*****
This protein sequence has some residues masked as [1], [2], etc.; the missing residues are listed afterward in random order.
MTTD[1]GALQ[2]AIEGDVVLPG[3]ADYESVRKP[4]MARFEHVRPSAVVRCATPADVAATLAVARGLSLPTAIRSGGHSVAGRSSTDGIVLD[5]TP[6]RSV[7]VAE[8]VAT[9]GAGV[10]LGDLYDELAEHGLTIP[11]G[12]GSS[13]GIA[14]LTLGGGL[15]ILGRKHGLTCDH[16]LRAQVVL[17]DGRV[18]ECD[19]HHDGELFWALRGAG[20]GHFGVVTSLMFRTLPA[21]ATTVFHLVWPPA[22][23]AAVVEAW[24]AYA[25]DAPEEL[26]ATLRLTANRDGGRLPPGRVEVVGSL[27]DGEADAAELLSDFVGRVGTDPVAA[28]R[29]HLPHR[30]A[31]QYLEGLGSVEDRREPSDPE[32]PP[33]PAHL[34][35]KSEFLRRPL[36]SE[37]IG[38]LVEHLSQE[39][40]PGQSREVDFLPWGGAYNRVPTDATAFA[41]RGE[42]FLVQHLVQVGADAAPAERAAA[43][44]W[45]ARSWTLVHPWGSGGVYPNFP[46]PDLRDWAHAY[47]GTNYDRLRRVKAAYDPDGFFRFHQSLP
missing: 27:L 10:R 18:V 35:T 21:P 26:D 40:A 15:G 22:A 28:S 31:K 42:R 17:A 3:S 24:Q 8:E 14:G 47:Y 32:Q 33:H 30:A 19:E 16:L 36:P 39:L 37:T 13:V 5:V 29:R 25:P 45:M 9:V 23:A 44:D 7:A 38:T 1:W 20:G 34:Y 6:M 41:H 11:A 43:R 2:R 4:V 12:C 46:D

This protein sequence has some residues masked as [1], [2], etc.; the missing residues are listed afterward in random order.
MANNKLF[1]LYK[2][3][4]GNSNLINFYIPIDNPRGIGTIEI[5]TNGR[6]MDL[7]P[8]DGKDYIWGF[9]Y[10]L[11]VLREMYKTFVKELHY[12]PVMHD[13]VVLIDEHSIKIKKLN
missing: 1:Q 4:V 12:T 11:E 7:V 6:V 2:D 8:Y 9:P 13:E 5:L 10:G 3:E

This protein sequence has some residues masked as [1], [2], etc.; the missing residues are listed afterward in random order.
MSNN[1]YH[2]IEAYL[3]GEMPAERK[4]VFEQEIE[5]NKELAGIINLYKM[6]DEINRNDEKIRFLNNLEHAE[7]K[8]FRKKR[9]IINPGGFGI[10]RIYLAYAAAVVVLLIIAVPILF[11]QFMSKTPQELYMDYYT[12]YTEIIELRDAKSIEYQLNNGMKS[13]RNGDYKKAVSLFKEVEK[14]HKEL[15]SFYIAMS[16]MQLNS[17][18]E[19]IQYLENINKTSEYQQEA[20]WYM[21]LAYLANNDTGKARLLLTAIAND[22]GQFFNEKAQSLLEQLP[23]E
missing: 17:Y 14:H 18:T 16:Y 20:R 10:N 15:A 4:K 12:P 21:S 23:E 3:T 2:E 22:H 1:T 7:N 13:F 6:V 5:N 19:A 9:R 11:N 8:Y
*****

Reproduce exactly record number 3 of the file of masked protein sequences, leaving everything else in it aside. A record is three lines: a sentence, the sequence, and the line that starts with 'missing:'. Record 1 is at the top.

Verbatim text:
This protein sequence has some residues masked as [1], [2], etc.; the missing residues are listed afterward in random order.
MSNN[1]YH[2]IEAYL[3]GEMPAERK[4]VFEQEIE[5]NKELAGIINLYKM[6]DEINRNDEKIRFLNNLEHAE[7]K[8]FRKKR[9]IINPGGFGI[10]RIYLAYAAAVVVLLIIAVPILF[11]QFMSKTPQELYMDYYT[12]YTEIIELRDAKSIEYQLNNGMKS[13]RNGDYKKAVSLFKEVEK[14]HKEL[15]SFYIAMS[16]MQLNS[17][18]E[19]IQYLENINKTSEYQQEA[20]WYM[21]LAYLANNDTGKARLLLTAIAND[22]GQFFNEKAQSLLEQLP[23]E
missing: 17:Y 14:H 18:T 16:Y 20:R 10:N 15:A 4:K 12:P 21:S 23:E 3:T 2:E 22:H 1:T 7:N 13:F 6:V 5:N 19:A 9:R 11:N 8:Y